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#78921 - 2002-06-11 09:32 PM Re: Instr() Behaviour
Lonkero Administrator Offline
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no.
all I'm saying is that having it at position before first character is different from having no match at all.
but...
as I put my mind to rest I come more close to others opinion.
and the arguments I said about string having something inside and kix can make it's ways.
so, I think I'll give up. when matching against zero length string it should return 0 as no match.
matching viewable characters not possible other parts string may contain.
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#78922 - 2002-06-11 11:52 PM Re: Instr() Behaviour
Bxn Offline
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Hi, Brian ...
You asked :
quote:
Are you saying that if a string doesn't exist in the other string, we should assign that a negative value as well?
Well, not exactly, if Lonkero permits me to take the service [Wink] ...

Of course if a string is simply not present in another string, no use to return another value than zero, as the documentation states.
But, the problem in our case is that we can't really prevent some people (and me, Oh God For One ! I was [Wink] ) to hammering the null string is present in every string and HowEver not to be satisfied at all with a return value of 1 as it actually is.

The special case of the empty string :

It is PRESENT, but DIFFERENT FROM EACH (every ?) CHARACTER in the string ... Sure you Follow me ...

So :

Present => return value <> 0 (>0 accordin' to the doc.)
Diff. From Each Character => return value = 0

That's why a returned value < 0 wouldn't have been illogical to my mind.

But, although I initiated the topic in that way, I would now perfectly agree with the fact, that it wouldn't be very efficient and certainly would have a malicious effect in some existing code ...

'Hope to be boring ...

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#78923 - 2002-06-11 11:54 PM Re: Instr() Behaviour
Bxn Offline
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Sorry, lapsus :

'Hope NOT to be boring [Wink]

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#78924 - 2002-06-12 09:42 AM Re: Instr() Behaviour
Richard H. Administrator Offline
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Lonkero,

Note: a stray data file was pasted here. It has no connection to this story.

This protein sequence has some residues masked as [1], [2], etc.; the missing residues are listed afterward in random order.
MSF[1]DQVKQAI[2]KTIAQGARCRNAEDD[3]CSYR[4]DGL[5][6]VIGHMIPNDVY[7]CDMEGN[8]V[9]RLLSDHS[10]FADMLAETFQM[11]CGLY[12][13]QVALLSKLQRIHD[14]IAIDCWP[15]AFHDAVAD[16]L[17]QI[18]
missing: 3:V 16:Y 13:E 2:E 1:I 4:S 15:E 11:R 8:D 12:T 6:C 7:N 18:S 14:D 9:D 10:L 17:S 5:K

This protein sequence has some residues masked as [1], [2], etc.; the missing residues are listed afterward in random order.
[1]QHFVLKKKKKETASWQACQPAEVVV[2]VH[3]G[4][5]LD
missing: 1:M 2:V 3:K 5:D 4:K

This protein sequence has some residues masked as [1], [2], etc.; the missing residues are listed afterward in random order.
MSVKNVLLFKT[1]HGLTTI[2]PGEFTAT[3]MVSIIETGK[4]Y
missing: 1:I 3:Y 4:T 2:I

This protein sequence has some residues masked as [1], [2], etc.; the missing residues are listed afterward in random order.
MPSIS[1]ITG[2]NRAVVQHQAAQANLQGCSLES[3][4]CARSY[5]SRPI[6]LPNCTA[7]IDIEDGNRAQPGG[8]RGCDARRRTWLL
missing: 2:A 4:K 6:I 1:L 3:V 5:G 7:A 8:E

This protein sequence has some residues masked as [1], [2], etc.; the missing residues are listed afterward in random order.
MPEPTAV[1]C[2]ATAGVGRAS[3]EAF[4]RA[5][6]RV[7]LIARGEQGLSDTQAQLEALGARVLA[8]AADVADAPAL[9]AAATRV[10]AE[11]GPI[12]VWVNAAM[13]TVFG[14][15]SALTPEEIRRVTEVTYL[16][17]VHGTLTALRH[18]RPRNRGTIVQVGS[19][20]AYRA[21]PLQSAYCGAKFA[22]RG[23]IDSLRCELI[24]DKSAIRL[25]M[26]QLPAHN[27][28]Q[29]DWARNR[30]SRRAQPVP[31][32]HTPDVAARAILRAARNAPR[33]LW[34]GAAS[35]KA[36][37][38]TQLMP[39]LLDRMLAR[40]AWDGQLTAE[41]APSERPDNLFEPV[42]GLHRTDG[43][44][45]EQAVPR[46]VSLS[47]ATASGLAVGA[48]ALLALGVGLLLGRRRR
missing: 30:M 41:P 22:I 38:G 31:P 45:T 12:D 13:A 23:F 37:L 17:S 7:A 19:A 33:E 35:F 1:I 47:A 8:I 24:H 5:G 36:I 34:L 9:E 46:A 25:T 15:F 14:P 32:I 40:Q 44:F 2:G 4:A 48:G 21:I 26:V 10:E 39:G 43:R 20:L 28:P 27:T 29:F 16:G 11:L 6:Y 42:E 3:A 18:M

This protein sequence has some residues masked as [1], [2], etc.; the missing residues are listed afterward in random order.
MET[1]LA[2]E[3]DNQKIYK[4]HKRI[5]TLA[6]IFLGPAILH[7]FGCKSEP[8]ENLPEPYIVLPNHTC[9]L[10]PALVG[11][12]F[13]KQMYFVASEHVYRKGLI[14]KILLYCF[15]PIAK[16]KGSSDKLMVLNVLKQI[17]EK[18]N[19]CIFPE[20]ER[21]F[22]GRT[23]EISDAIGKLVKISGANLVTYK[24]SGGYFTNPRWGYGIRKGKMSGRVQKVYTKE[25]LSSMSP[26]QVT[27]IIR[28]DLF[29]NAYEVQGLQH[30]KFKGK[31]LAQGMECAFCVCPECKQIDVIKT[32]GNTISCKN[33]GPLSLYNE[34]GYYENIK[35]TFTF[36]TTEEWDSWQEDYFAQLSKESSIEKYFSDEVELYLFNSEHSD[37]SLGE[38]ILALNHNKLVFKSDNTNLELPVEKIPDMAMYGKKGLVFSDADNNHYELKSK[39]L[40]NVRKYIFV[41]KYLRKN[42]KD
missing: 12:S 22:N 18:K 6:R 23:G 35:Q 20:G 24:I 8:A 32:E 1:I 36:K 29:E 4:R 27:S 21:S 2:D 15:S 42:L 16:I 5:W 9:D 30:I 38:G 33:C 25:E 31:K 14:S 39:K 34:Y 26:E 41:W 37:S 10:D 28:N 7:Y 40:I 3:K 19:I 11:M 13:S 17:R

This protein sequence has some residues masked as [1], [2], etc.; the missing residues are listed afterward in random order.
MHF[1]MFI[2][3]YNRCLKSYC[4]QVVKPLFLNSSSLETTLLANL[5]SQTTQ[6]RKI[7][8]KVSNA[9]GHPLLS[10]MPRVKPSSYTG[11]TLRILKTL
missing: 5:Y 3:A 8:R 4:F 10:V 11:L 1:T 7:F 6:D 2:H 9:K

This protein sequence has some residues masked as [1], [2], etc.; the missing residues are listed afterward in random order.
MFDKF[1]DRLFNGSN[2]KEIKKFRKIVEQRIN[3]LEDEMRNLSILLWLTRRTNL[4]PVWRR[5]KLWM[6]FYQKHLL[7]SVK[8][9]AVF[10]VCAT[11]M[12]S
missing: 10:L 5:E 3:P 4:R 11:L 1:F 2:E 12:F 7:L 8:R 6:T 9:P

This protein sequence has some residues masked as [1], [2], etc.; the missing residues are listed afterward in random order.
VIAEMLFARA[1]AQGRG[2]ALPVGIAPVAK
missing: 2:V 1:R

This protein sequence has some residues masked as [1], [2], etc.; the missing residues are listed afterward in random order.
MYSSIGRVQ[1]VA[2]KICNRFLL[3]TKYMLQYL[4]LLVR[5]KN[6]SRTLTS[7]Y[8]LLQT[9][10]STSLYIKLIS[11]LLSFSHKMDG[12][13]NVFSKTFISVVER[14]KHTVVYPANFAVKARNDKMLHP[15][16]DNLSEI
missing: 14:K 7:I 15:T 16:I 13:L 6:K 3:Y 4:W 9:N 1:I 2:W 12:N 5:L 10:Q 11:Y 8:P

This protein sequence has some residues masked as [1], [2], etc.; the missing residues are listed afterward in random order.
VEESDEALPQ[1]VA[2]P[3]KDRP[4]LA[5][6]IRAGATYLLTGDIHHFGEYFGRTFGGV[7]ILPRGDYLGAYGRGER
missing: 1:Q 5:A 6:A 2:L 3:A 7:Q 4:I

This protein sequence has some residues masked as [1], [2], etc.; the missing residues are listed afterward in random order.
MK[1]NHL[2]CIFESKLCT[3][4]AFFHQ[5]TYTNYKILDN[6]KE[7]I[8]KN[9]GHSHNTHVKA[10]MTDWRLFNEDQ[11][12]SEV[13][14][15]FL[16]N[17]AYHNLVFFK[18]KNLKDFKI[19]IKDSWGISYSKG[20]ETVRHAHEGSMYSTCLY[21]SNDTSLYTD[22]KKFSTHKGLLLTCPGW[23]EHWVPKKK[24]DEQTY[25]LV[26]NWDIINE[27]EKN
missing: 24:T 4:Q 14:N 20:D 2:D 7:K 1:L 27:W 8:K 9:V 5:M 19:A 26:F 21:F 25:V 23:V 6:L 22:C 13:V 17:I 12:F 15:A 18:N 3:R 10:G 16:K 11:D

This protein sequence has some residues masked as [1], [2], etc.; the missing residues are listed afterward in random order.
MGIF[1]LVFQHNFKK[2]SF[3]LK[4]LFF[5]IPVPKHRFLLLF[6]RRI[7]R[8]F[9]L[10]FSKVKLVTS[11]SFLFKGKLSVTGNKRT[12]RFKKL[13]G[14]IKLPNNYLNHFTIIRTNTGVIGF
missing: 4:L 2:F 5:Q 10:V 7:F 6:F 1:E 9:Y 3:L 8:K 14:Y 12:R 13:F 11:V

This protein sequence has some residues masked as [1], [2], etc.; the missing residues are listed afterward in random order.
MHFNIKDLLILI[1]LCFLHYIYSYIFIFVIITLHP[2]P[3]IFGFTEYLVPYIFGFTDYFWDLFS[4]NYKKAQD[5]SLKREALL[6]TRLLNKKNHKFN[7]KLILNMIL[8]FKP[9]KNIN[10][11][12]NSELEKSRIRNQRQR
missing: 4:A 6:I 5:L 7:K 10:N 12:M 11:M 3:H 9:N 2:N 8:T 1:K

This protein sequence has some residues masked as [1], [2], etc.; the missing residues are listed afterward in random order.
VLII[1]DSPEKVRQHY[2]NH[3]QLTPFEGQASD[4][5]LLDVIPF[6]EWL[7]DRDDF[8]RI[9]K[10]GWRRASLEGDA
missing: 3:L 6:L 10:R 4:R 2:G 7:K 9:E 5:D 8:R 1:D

First, *please* stop calling me Howard. It gets awfully confusing and I don't think Howard should take the blame for my views and mistakes [Wink]

To pick up on a couple of your points:
quote:
kix, as it's script-language, can determine pretty much what strings contain
Don't forget that KiXtart is an interpreted language. There is a program which is reading the code and translating it. That program is written in...?

Ultimately the way strings are handled is determined by the interpreter. Strings are almost always handled as zero terminated arrays of characters. As in other languages, if you want to handle binary/raw data you don't use strings to do it, you use a binary storage object.

quote:
and if you try to add to the end of string manually the null character what happens?
cause that's allowed in c...

No it's not allowed in C.

If you treat the object as a string you cannot add '\0', because that's the end of the string - it's completely redundant.

Try this:
code:
printf("String length is %d\n",strlen("\0\0\0\0\0"));

The answer is of course zero.

You *can* access the memory where the string is stored and add whatever data you like to the end of it, but that is because you are no longer treating it as a string, you are accessing the memory as a raw object. Whenever you subsequently access it as a string the extra data past the first '\0' will be ignored.

Strings in C are not real storage objects, there is no "string" type in C. They are an abstract of character arrays, and that abstract expects them to be "any number of characters except '\0'"

This is true of KiXtart as well of course, except they are further abstracted by the interpreter, which has no provision to access the underlying storage object.

I know I've gone on a bit, but I think that it is useful to explain how the underlying storage mechanisms work, as it makes it easier to understand why some things work (or don't work) the way that they do.

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#78925 - 2002-06-12 10:19 AM Re: Instr() Behaviour
NTDOC Administrator Offline